The Cherokee Nation Was Promised Congressional Representation Nearly 200 Years Ago And Now They’re Demanding It
Fact: the US was built on stolen land. Plain and simple.
When European colonists arrived in what is today the United States, there were already an estimated 10 million Native Americans living across the continent. They formed their own independent nations and were rich in customs, culture, and identity.
As the US expanded its territory, it engaged in the wholesale slaughter of entire tribes. For those tribes that negotiated or worked with the US in some capacity, the government often signed treaties. These treaties basically promised the tribe would avoid slaughter if they relocated to new lands completely separate from their ancestral home. With at least one tribe, the Cherokee, their treaty also promised them representation in the US Congress.
It’s been almost 200 years since the US signed a treaty with the Cherokee people and the tribe is demanding the US fulfill one of its promises.
The Cherokee Nation announced Thursday that it intends to appoint a delegate to the US House of Representatives, asserting for the first time a right promised to the tribe in a nearly 200-year-old treaty with the federal government.
In a press release, Principal Chief Chuck Hoskin Jr. said, “As Native issues continue to rise to the forefront of the national dialogue, now is the time for Cherokee Nation to execute a provision in our treaties,” Chief Hoskin said.
“It’s a right negotiated by our ancestors in two treaties with the federal government and reaffirmed in the Treaty of 1866, and reflected in our Constitution. At Cherokee Nation, we are exercising our treaty rights and strengthening our sovereignty.” He added: ““The Cherokee Nation honors its treaties with the United States. Whether the United States will likewise honor its promises to the Cherokee Nation is a question that only its elected leaders can answer.”
It was a historic step for the Oklahoma-based Cherokee Nation and its nearly 370,000 citizens, coming about a week after Chuck Hoskin Jr. was sworn in as principal chief of the tribe. The Cherokee Nation says it’s the largest tribal nation in the US and one of three federally recognized Cherokee tribes.
The move raises questions about what that representation in Congress would look like and whether the US will honor an agreement it made almost two centuries ago.
The Tribal Council has already sworn in it’s new delegates, including their representative to Congress.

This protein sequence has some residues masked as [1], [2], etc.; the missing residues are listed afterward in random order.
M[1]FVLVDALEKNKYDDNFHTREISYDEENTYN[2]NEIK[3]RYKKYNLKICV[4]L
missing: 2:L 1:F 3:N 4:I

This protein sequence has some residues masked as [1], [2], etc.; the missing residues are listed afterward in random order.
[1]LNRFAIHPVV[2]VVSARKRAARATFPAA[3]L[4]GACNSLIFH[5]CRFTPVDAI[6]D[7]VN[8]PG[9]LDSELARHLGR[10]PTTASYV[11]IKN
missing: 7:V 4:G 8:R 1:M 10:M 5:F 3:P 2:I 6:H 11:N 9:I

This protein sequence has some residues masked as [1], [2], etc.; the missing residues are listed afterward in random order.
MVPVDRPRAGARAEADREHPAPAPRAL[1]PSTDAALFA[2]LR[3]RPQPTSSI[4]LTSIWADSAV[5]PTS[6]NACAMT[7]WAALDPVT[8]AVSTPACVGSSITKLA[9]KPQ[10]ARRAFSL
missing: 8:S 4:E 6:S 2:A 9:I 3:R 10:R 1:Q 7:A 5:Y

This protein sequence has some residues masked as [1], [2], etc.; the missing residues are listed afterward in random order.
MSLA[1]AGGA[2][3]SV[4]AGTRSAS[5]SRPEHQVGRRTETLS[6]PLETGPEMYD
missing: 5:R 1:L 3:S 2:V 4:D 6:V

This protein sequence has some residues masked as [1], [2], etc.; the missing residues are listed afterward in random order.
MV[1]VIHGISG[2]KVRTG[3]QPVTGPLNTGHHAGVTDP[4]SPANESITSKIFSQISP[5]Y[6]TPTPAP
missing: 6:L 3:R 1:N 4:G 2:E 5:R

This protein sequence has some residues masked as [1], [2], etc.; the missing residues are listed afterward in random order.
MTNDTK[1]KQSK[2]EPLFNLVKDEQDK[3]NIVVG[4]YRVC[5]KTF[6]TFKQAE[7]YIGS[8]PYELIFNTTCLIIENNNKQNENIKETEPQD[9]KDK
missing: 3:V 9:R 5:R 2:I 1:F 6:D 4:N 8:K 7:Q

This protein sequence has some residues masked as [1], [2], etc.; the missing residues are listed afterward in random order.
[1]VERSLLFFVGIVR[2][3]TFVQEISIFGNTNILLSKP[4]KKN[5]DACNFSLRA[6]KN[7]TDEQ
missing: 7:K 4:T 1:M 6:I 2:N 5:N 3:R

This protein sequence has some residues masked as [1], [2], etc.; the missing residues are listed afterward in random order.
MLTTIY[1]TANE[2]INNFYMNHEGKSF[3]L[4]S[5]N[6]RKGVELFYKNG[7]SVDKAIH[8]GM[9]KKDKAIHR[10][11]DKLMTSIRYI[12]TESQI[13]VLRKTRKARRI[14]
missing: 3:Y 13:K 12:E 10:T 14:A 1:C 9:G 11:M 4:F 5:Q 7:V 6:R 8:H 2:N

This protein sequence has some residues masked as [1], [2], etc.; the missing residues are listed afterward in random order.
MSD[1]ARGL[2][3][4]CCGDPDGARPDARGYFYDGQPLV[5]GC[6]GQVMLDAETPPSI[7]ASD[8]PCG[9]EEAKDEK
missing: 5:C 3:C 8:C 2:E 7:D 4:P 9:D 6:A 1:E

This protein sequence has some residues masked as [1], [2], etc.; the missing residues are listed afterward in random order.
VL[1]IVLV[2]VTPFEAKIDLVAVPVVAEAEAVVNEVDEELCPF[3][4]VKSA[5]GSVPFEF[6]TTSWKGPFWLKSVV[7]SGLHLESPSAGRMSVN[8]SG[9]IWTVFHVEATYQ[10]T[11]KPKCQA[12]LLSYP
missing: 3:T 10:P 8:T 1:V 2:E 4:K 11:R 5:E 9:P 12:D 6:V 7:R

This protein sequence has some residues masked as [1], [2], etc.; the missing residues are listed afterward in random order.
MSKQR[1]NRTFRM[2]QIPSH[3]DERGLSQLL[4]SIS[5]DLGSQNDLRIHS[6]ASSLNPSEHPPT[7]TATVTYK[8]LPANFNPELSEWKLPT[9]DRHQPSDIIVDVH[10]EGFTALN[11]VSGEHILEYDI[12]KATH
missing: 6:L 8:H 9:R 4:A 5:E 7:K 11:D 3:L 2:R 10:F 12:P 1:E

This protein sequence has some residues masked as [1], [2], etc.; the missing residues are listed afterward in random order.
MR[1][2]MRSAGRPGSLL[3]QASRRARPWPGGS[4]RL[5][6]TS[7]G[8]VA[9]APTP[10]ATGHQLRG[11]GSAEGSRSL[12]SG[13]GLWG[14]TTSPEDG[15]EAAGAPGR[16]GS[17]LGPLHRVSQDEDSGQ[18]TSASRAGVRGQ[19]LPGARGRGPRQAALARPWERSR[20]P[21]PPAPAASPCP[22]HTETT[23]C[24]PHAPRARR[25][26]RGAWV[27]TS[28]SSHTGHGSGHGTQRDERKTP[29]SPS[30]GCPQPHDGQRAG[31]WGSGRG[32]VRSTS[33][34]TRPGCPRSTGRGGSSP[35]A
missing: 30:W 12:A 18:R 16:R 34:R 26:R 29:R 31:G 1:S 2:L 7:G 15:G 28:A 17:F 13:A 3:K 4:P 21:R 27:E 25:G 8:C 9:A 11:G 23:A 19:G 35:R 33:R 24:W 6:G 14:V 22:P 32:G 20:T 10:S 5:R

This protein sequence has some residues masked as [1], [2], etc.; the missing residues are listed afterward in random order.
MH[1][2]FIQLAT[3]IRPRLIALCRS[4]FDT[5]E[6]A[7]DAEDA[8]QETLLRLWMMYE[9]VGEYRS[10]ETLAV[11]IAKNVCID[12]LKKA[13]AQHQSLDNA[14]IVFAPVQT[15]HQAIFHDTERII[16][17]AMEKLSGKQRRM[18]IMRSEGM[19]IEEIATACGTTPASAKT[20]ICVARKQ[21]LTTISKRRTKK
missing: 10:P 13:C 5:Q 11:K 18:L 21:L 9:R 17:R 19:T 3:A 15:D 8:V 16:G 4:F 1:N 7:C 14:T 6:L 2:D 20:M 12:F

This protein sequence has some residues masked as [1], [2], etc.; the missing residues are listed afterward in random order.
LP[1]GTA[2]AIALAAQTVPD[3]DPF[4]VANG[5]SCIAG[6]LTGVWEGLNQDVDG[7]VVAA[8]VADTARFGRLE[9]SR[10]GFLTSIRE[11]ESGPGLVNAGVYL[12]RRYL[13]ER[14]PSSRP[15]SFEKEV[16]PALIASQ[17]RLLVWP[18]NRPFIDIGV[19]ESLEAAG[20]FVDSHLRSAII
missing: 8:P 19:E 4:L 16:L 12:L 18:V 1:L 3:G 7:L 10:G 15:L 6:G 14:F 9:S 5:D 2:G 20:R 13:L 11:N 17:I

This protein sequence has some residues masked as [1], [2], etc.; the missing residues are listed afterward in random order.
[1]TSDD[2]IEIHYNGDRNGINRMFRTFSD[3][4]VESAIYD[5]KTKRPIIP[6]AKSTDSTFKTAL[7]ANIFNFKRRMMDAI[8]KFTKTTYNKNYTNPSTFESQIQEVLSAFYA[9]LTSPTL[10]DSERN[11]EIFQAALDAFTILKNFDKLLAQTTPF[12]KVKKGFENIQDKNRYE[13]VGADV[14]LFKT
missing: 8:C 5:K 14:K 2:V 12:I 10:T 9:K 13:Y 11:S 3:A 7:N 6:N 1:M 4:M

Cherokee Nation Principal Chief Chuck Hoskin Jr.’s cabinet and Congressional delegate nominations were unanimously confirmed by the Council of the Cherokee Nation during a special meeting Thursday.
The council confirmed governmental cabinet positions including the Secretaries of State and Veterans Affairs, along with the Attorney General and Treasurer.
So who is their nominee to represent the tribe in Congress?
Before she became the Cherokee Nation’s vice president of government relations in 2014, Kim Teehee served as senior policy adviser for Native American affairs in President Barack Obama’s White House. Before that, she was already working in Congress as an adviser on indigenous issues.
“Kim Teehee will be a tremendous asset to our team as we work to strengthen and build on the Nation-to-Nation relationship between the United States and tribal nations,” Obama said in a 2009 statement that announced her appointment at the time. “She is rightly recognized as an outstanding advocate for Indian Country, and she will provide a direct interface at the highest level of my administration, assuring a voice for Native Americans during policy-making decisions.”
“This is a historic moment for Cherokee Nation and our citizens. I am truly humbled Chief Hoskin has nominated me for this extraordinary responsibility,” said Teehee, the tribe’s nominee for the position. “I remain supportive of his vision for the future of our tribal government and grateful for the opportunity to serve the great Cherokee Nation.”
Although the tribe is moving to get what’s owed to them, no one is quite sure what the representation in Congress might look like.
Hoskin told CNN that the position might look similar to the nonvoting representatives from the District of Columbia or U.S. territories like Puerto Rico. Currently, the Cherokee Nation comprises 370,000 people worldwide, according to its website, and Hoskin said the tribe is in an “unprecedented” position of strength.
The Treaty of Hopewell laid out the congressional provision in Article XII, stating, “That the Indians may have full confidence in the justice of the United States, respecting their interests, they shall have the right to send a deputy of their choice, whenever they think fit, to Congress.”
The tribe said that a third treaty from 1866 “reaffirms all previous treaties between the Cherokee Nation and the United States.”
For too long, US treaties with native tribes meant death, erasure, and lies.
The history of treaties between the U.S. government and indigenous nations is a troubled one, often marked by breaches on the government’s side.
Even when the treaties have been honored, they often resulted in tribal displacement.
According to Smithsonian magazine, the 1835 Treaty of New Echota (which the Cherokee Nation referenced in its announcement on Thursday) was used as grounds to remove the Cherokee from their lands along what became known as the Trail of Tears, a grueling journey that killed thousands. But the tribal leadership says that treaty and the 1785 Treaty of Hopewell granted the right to representation in Congress, a guarantee they now want to make good on.